There is no better way to get to know a person or a culture than by sinking a few brews with the locals. And sure the *clink* of two glasses is a pretty universal pre-sip salute, but it doesn’t hurt to know how to say cheers in the local language either.
The United Kingdom – English
Toast: Cheers (pronounced cheers)
Meaning: Expressing good wishes – or cheers just means cheers
Did You Know: The term “toast” as in “to toast to someone or something” before drinking, comes from 17th century England. Back in the 17th Century wine wasn’t very good and people used to add spiced bread to their drinks to cut the harshness of the sour wine. Because of this when people proposed a drink they would call it “toasting” on account of them putting actual toast in their drinks before drinking them.
South Africa/ Namibia – Afrikaans
Toast : Gesondheid (pronounced ge-sund-hate)
Did You Know: To Politically engage the youth of South Africa one radio host initiated a drinking game on the State of the Nation Address (SONA), called the SONA drinking game. During the speech, the audience at home listens for keywords and when they hear them they take a shot… By the end, they might not remember much of the speech but it did somewhat increase political engagement.
Egypt – Arabic
Toast: فى صحتك (pronounced fe sahetek)
Meaning: Good Luck
Did You Know: If you’re visiting an Egyptian family, especially one with daughters, and they serve you juice you have to finish it. If you don’t finish the juice, it is believed that the daughters then won’t get married.
China – Mandarin
Toast: 干杯 / gān bēi (pronounced gan bay )
Did You Know: When toasting in China it is tradition that the elders hold their glasses higher than the youth. You also have to down the first drink in one and place your glass upside down to show nothing is left.
Czech Republic – Czech:
Toast: Na zdravi (pronounced naz–drah vi)
Did You Know: The Czech Republic consumes more beer per capita than any other country!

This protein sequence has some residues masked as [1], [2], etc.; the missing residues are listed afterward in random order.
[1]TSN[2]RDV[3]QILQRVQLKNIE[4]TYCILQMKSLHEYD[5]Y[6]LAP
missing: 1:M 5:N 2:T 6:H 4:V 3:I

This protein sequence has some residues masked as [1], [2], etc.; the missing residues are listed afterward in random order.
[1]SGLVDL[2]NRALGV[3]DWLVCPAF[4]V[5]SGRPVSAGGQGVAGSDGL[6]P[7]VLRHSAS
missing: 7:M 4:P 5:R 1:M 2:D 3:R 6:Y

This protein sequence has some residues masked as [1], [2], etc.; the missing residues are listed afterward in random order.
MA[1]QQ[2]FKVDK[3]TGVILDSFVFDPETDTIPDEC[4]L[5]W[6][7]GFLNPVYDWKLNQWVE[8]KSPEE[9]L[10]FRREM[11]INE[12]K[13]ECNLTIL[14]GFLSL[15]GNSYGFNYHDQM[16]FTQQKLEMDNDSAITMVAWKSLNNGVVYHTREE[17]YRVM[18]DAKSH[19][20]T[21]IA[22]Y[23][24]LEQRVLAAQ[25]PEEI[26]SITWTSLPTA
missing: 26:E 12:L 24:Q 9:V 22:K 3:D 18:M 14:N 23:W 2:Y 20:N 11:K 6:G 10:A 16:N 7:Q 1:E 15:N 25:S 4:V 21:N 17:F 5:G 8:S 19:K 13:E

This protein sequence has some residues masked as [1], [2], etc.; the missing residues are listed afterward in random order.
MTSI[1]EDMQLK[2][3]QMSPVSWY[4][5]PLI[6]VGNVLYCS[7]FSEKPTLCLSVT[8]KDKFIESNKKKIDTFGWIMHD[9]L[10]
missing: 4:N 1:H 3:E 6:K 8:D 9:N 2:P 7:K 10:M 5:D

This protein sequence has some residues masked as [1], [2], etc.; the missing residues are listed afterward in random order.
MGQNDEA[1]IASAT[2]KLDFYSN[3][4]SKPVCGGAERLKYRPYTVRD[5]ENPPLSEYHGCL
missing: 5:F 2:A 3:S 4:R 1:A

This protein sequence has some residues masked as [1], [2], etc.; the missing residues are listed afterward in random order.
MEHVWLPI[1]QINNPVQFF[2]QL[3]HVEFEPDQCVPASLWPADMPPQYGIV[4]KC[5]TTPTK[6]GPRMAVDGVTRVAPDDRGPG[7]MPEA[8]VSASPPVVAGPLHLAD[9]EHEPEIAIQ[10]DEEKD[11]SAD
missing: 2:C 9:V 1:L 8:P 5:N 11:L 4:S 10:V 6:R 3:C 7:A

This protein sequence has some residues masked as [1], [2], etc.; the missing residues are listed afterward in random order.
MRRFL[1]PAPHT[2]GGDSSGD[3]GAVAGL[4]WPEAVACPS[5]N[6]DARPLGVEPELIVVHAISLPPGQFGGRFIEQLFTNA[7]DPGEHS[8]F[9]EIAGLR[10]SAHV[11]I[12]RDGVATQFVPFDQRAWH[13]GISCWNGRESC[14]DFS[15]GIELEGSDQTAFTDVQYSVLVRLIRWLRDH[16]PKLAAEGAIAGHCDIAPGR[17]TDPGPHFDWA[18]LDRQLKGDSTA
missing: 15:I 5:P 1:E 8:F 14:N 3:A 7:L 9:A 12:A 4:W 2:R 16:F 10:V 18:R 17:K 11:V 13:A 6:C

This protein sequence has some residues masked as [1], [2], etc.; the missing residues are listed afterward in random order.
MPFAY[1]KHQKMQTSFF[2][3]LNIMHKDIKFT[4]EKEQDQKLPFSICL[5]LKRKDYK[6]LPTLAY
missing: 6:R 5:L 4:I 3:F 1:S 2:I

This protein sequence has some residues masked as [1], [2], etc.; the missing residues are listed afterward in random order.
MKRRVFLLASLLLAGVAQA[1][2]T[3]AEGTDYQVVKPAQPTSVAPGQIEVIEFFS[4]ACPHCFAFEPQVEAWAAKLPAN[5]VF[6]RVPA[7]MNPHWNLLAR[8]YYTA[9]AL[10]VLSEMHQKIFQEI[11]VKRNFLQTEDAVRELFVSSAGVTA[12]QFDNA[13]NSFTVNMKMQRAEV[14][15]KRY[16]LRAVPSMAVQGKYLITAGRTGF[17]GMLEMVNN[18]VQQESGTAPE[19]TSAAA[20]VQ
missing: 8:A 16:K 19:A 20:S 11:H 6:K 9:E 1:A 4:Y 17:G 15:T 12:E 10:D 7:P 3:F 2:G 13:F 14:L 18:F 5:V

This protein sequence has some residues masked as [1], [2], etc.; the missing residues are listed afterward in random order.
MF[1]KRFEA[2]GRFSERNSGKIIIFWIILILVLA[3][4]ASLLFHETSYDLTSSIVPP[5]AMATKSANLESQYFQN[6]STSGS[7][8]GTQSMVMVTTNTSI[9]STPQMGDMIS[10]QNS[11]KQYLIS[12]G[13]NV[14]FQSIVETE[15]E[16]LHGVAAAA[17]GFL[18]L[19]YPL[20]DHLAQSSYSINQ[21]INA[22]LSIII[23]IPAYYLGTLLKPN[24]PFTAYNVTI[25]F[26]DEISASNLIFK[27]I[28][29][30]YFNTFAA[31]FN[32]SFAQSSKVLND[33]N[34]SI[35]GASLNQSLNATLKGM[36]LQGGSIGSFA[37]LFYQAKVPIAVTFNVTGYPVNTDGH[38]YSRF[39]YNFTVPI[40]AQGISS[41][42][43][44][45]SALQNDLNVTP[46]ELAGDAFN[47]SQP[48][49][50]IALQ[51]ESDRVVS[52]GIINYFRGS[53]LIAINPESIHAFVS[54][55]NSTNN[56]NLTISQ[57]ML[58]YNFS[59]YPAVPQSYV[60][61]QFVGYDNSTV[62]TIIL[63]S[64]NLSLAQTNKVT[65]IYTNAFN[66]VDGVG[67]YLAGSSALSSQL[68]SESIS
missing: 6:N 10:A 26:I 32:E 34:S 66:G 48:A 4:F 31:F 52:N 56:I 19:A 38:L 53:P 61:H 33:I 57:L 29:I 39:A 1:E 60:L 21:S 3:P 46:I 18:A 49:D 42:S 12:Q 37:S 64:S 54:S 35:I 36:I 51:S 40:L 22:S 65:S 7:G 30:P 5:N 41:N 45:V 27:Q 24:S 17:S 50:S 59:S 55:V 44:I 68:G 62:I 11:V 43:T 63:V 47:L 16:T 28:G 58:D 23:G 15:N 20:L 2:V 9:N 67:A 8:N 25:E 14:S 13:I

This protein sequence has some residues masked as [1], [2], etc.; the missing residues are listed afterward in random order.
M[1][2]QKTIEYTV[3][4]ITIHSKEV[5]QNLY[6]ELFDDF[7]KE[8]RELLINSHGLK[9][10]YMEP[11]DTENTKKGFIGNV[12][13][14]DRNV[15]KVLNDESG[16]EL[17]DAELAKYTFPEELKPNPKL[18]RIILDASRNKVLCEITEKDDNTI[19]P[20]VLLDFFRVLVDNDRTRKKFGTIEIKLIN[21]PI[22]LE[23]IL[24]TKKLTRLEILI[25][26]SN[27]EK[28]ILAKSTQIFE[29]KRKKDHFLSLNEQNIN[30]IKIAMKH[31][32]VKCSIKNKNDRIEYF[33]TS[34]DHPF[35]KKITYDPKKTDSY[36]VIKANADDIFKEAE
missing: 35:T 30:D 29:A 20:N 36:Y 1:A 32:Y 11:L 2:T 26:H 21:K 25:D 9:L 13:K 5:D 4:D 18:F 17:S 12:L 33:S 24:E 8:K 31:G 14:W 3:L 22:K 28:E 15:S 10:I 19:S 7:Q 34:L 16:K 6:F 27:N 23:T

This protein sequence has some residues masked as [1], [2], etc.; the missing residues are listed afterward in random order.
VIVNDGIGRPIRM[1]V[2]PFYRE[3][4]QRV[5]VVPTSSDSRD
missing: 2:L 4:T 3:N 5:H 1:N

Denmark – Danish
Toast: Skål (pronounced skoal)
Meaning: cheers or good health
Did You Know: Skål dates back to the Viking times and, according to legend, was a Viking tribute made to their gods while drinking wine from bowls made of the skulls (skalle) of their enemies.
Holland – Dutch:
Toast: Proost (pronounced prohst)
Did You Know: The Kopstootje, or “little head butt”, is a centuries-old way of drinking in Holland. A tulip-shaped shot glass is filled to the brim, you put your hands behind your back, bend over from the waist and sip the top of the (normally whiskey) drink. You then drink the rest of the beverage normally and follow it with a beer or cider.
Finland – Finnish
Toast: Kippis (pronounced kip-pis )
Did You Know: The Fins have a word for drinking at home, alone in your underwear: kalsarikännit. If you don’t want to type the whole word it’s also popularly communicated in emojis made specifically for the phrase.
France – French
Toast: Santé! and the response Á la tienne! (pronounced: Sahn-tay / a la tea – en )
Meaning: To your health / To yours
Did You Know: There are a lot of customs when it comes to drinking, especially wine, in France. You shouldn’t, for example, pour your own drink, drink your wine too fast or drink beer with dinner. When clinking glasses you must look the other person in the eye and avoiding crossing over anyone else’s arm.
The Philippines – Tagalog
Toast: Mabuhay or Tagay (pronounced mah-boo-hay or tah-guy)
Meaning: To life! or Shot!
Did you know: The tradition of Tagayan has been a part of Philippino culture since anyone can remember. A common glass is passed around a group by a “tanggero” and after each person does a shot, or “tagay”, the whole group cheers.
Germany – German
Toast: Prost / Zum wohl (pronounced: prohst / tsum vohl)
Meaning: Cheers/ to your health
Did You Know: At the age of 16, in Germany, you can legally order and drink wine and beer (but not spirits or other hard liquor).
Greece – Greek
Toast: ΥΓΕΙΑ (pronounced yah mas)